Photo Olivier Cor

by Olivier Cor

Directeur agronomie

How is humus used, how does the transformation of organic matter in the soil work, and what is its role in agriculture.

What is humus, and where does it come from? Following its elaboration through the transformation of organic matter in the soil allows a better understanding of its main role in soils, including agricultural ones.

1 - Where does humus come from ?

Humus is formed from stable residues resulting from the decomposition of fresh organic matter from plants, animals as well as microorganisms under the combined action of animals (macro and microscopic), plants, and soil microorganisms.

Humus is a complex mixture that is extremely varied in terms of composition, color, odor. In fact, it depends on organic sources, the fauna and flora of the soil as well as the environmental conditions. (pH, temperature, water conditions …).

As illustrated above, organic matter is an essential food source for the entire soil ecosystem, and humus is the stabilized residue resulting from this “digestion” process by the soil. Digestion allows the recycling of all elements except those found in humus.

2 - Organic matter in its humification phase is the food source for plants.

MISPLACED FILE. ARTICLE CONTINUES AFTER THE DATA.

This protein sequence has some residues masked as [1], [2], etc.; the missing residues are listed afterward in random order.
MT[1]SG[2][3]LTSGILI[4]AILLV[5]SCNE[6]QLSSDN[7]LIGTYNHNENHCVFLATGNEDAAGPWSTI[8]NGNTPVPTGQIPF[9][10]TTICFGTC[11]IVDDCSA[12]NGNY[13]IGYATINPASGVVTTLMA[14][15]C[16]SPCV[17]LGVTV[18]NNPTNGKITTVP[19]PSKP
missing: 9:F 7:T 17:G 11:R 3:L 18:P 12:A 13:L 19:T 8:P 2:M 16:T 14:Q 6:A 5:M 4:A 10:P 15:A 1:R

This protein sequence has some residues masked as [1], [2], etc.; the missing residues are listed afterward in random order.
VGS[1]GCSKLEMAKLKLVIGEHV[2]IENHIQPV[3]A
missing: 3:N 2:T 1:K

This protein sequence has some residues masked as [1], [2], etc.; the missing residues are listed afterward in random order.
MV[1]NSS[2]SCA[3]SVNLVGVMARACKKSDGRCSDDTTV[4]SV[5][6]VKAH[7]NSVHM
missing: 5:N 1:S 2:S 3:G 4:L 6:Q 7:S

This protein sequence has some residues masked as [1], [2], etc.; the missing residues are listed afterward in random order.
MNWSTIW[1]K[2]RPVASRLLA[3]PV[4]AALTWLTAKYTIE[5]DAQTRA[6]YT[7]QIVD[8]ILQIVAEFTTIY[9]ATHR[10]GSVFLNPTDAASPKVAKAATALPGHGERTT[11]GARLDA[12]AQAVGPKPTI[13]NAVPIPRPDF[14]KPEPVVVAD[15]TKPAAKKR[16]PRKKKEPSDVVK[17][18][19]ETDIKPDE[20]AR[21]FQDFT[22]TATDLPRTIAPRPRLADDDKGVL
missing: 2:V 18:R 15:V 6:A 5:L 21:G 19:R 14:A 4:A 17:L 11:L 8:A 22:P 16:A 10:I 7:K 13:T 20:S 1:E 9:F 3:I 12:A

Olivier Cor, agronomy director at Lallemand Plant Care  explains that, for example, when a nitrogenous fertilizer is applied, the plant is directly fed by this contribution but only between 30% to 50% of its needs are met.
The major reasons behind this are:

  1. There is a competition between the plant and all other living beings in the soil.
  2. The contribution is punctual and the plant cannot absorb all the fertilizer at the time it is applied and it also has needs before and well after the fertilizer is applied. This is why fertilizers are only complementary to the basic nutrition provided by the soil. On their own, they are far from being sufficient to meet the needs of plants: “Organic matter, which is reorganized during the humification process, is a primary source of nitrogen for the plant, which enables it to feed itself regularly as soon as it needs it and not only when fertilizer is applied,” explains the agronomist.